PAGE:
European School Milk Scheme
The EU School Milk Scheme is intended to encourage consumption among children of healthy dairy products containing important vitamins and minerals. The scheme does not only have a nutritional character but also an educational character and contributes therefore greatly to the fight against obesity among children. The School Milk Scheme is there to provide quality products for children, to contribute to a healthy way of living and to nutritional education with a better knowledge on products.
The Commission pursues the need to make further improvements to the school programmes including the School Milk Scheme (SMS) to increase their efficiency and effectiveness. It has therefore set up an Inter-Service Steering Group (ISSG) to explore the requirement for a broader policy targeting children at schools, and a public consultation on the future of school schemes (including milk and fruit/vegetable) was open until 22 April 2013.
On 30 January 2014, the European Commission published a proposal bringing together the two currently separate school schemes, the School Fruit Scheme and the School Milk Scheme, under a joint framework. In a context of declining consumption among children for these products, the aim is to address poor nutrition more effectively, to reinforce the educational elements of the programmes and to contribute to fight against obesity.
The legislative proposal is accompanied by an impact assessment that evaluates alternative scenarios for the evolution of the policy on the basis of extensive quantitative and qualitative analysis
Evaluation of the Scheme
The School Milk Scheme has been evaluated in 2013 by an external company at the request of the Commission.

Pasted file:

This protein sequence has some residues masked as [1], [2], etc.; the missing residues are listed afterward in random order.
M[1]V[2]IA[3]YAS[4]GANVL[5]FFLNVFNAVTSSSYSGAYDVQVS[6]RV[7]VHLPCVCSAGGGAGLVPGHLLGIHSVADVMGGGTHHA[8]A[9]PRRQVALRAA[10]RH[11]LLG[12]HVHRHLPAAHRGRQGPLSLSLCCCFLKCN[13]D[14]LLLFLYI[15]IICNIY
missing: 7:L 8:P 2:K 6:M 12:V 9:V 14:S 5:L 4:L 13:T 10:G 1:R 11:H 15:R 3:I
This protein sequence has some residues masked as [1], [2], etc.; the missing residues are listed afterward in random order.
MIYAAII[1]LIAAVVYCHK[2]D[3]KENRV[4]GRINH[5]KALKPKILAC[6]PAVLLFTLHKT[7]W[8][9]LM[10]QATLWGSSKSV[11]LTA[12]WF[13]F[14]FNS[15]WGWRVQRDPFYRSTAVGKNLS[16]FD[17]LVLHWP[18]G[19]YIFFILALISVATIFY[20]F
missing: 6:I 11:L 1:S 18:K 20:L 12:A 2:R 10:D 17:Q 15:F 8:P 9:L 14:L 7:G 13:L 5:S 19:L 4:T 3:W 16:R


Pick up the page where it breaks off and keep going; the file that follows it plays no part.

The 2008 revision
The revision of the the School Milk Scheme in 2008 took into account a number of requests and suggestions from the Member States, the European Parliament and the Council of the European Union, notably a request for simpler and clearer implementation rules.
With the review of the scheme a number of new, innovative and more attractive products have become eligible for the EU-subsidy.
Further to various types of drinking milk, children have access, among others, to certain fermented milk products with fruit or fruit juice, plain fermented milk products, such as yoghurt, buttermilk, kephir etc., and a wide range of cheeses.
The EU-subsidy, moreover, is the same for full-fat, medium-fat or low-fat products.
Member States have the possibility to choose the products they wish to distribute from the list of eligible products and they also have the possibility to apply stricter standards than those set out in the EU list.
Secondary schools have the same access to the scheme as nursery schools, other pre-school establishments and primary schools. Secondary schools were before 2008 often not participating in the School Milk Scheme as it was not obligatory for the Member States to include them.